When Mexican police found a pile of about 150 skulls in a cave near the Guatemalan border, they thought they were looking at a crime scene, and took the bones to the state capital.
It turns out it was a very cold case.
It took a decade of tests and analysis to determine the skulls were from sacrificial victims killed between A.D. 900 and 1200, the National Institute of Anthropology and History said Wednesday.
“Believing they were looking at a crime scene, investigators collected the bones and started examining them in Tuxtla Gutierrez,” the state capital, the institute, known as INAH, said in a statement.
The police in 2012 weren’t being stupid; the border area around the town of Frontera Comalapa in southern Chiapas state has long been plagued by violence and immigrant trafficking. And pre-Hispanic skull piles in Mexico usually show a hole bashed through each side of every skull, and were usually found in ceremonial plazas, not caves.
But experts said Wednesday the victims in the cave had probably been ritually decapitated and the skulls put on display on a kind of trophy rack known as a “tzompantli.” Spanish conquistadores wrote about seeing such racks in the 1520s, and some Spaniards’ heads even wound up on them.
While usually strung on wooden poles using holes bashed through them – the common practice among the Aztecs and other cultures – experts say the cave skulls may have rested atop poles, rather than being strung on them.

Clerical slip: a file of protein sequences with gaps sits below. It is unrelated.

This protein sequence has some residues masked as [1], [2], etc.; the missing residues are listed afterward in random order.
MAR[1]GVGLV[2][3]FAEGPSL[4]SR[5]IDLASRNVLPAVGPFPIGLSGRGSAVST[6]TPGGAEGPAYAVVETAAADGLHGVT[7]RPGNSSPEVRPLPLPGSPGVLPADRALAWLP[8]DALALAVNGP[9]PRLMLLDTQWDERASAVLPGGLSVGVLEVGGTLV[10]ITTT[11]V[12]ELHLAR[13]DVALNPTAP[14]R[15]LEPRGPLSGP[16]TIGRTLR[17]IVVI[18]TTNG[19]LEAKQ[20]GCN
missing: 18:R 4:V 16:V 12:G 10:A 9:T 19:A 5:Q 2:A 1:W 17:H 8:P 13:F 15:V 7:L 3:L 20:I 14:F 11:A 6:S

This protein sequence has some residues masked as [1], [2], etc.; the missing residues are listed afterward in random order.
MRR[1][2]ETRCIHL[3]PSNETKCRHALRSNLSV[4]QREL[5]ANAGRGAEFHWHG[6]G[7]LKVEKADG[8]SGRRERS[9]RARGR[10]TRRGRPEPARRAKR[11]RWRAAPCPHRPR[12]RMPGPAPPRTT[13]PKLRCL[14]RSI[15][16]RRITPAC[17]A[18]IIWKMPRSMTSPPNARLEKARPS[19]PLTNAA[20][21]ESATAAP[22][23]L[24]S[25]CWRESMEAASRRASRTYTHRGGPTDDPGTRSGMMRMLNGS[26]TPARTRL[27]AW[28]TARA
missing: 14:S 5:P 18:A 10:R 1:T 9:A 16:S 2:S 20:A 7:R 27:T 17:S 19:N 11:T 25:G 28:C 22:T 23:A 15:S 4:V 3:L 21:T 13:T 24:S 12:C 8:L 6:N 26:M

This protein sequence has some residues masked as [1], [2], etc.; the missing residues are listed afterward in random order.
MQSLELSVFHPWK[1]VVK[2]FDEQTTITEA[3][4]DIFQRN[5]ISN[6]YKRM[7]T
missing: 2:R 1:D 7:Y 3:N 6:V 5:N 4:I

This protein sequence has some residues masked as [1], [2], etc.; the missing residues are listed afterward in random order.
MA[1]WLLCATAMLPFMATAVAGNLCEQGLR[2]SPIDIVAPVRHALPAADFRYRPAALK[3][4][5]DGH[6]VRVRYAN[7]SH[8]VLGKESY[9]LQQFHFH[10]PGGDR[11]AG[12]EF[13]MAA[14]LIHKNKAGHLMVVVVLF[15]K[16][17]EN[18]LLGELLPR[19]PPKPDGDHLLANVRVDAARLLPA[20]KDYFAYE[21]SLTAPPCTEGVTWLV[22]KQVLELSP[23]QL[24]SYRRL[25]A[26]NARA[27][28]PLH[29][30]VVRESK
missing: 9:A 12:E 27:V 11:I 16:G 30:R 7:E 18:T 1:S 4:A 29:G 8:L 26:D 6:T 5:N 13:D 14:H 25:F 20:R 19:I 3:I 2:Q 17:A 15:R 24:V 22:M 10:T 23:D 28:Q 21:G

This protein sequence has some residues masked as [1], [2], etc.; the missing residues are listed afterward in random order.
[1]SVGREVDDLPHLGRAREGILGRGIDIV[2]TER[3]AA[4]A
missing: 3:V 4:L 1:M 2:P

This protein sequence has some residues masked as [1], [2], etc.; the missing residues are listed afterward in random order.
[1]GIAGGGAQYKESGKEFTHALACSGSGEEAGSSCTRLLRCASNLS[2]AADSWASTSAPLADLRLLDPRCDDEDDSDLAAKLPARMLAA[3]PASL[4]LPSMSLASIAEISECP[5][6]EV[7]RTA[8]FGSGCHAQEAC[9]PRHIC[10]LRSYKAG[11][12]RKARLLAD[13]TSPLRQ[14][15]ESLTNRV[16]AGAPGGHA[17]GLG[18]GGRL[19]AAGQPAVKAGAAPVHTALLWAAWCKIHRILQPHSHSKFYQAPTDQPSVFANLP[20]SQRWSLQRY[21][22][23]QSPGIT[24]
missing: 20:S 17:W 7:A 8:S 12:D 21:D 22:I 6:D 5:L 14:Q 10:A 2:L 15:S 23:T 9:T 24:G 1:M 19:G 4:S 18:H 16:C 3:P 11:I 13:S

Interestingly, there were more females than males among the victims, and none of them had any teeth.
In light of the cave experience, archaeologist Javier Montes de Paz said people should probably call archaeologists, not police.
“When people find something that could be in an archaeological context, don’t touch it and notify local authorities or directly the INAH,” he said.
In 2015, archaeologists found the main trophy rack ofat Mexico City’s Templo Mayor Aztec ruin site.
That same year, artifacts found at the Zultepec-Tecoaque ruin sitefrom when hundreds of people in a Spanish-led convoy were captured, sacrificed and apparently eaten.
A 2016 study found that in societies where social hierarchies were taking shape, ritual human sacrifices targeted poor people, helping the powerful control the lower classes and keep them in their place.